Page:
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C. Bryja (CCSF)
We present a cosmological model in which a time-dependent "cosmological constant", \Lambda, arises from virtual gravitons which possess such low energies that their Heisenberg lifetimes exceed the age of the universe. Assuming the wavelengths of gravitons stretch in proportion to the cosmic expansion scale length, there exists a time-dependent energy threshold below which a virtual graviton lifetime would be extended indefinitely in an accelerating universe. Unlike an exponentially inflationary vacuum, the effective equation of state of such infinitely long-lived virtual gravitons (ILVGs) would maintain consistency with the proposed holographic bound on the total entropy contained within the cosmological apparent horizon. Interestingly, the functional time-dependence of the modeled ILVG energy density matches the time-dependence of \Omega - 1 throughout the eras of radiation, matter, and ultimate ILVG dominance. If a graviton is a quantum of spacetime curvature, then we may observe a non-zero \Lambda because cosmic curvature, traced by \Omega - 1, is not zero. In this model, the effective value of \Lambda \propto (\Omega - 1) would have increased until the recent onset of cosmic acceleration and decreased thereafter. Saturation of the holographic entropy bound is shown to be consistent with a universe dominated by a nearly critical density of ILVGs. A postulated equivalence with the saturated holographic bound for black holes then suggests a present-era value of \Lambda(13.7 Gyr) = 1.61 \times 10-35 s-2 if \OmegaILVG = 1. Since the dark energy presently accounts for ~3/4 of the critical density, we should expect to find \Lambda ~1.2 \times 10-35 s-2, in excellent agreement with the observed value. The predicted past variation of \Lambda(t) also lies comfortably within present observational constraints.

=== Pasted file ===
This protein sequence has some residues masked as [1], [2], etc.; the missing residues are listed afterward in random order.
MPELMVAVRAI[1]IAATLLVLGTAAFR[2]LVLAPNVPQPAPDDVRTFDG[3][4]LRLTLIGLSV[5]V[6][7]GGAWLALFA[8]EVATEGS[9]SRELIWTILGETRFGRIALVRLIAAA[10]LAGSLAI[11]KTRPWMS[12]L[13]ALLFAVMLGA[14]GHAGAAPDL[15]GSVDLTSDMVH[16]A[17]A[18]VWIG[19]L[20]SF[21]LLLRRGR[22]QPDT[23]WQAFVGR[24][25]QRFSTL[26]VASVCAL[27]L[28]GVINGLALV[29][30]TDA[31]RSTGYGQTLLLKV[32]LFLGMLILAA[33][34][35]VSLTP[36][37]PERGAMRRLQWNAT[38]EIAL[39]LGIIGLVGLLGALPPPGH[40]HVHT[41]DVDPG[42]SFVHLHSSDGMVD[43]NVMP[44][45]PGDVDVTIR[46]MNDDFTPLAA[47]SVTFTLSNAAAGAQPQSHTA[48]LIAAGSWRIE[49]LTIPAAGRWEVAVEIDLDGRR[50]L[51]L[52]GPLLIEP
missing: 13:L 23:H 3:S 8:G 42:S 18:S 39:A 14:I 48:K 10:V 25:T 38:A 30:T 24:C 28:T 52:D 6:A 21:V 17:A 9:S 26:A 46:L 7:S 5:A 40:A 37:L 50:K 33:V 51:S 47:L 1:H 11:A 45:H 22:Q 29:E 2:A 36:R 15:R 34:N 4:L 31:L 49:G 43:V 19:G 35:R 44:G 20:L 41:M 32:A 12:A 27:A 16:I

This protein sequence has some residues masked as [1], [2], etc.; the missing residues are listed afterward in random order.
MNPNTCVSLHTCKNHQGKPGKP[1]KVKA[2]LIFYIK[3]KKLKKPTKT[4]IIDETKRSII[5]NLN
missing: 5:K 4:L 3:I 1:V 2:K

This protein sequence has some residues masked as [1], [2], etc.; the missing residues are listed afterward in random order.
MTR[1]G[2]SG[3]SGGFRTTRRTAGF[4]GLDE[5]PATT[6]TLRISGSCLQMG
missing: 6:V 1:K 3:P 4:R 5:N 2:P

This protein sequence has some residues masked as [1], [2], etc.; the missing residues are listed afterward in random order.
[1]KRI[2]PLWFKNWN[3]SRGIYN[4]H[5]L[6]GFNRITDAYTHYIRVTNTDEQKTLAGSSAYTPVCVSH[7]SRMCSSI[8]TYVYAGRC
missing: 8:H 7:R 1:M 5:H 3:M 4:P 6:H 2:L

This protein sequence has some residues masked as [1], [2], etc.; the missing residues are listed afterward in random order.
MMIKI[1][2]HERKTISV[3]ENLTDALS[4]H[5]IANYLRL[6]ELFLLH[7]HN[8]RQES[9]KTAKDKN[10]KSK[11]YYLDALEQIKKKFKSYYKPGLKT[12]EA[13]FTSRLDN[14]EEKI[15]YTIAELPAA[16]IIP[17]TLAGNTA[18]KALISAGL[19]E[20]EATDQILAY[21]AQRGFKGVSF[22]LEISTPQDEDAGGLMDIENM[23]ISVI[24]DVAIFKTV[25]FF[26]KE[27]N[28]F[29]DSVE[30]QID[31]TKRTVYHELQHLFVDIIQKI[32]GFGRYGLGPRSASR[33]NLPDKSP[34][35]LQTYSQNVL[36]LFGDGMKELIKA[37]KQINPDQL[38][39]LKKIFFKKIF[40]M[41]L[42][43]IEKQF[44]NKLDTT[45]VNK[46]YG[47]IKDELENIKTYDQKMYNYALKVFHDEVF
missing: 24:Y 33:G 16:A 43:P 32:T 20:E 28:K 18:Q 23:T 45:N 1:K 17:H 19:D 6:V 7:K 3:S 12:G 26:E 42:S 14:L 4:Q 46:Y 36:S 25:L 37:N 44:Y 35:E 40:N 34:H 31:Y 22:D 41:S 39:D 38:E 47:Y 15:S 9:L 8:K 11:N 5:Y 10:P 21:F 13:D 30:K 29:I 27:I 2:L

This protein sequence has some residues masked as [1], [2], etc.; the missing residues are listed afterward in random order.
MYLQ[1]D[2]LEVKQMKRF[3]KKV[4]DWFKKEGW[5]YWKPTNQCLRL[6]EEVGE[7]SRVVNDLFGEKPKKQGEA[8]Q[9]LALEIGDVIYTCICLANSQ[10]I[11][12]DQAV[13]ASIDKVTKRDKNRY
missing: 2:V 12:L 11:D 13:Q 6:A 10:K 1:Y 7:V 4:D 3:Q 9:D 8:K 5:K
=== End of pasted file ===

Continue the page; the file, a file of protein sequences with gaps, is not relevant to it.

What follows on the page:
A substantial portion of this work was first presented at the 13th General Conference of the European Physical Society in Bern, Switzerland, on July 12, 2005.
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Bulletin of the American Astronomical Society, 37 #4
© 2005. The American Astronomical Soceity.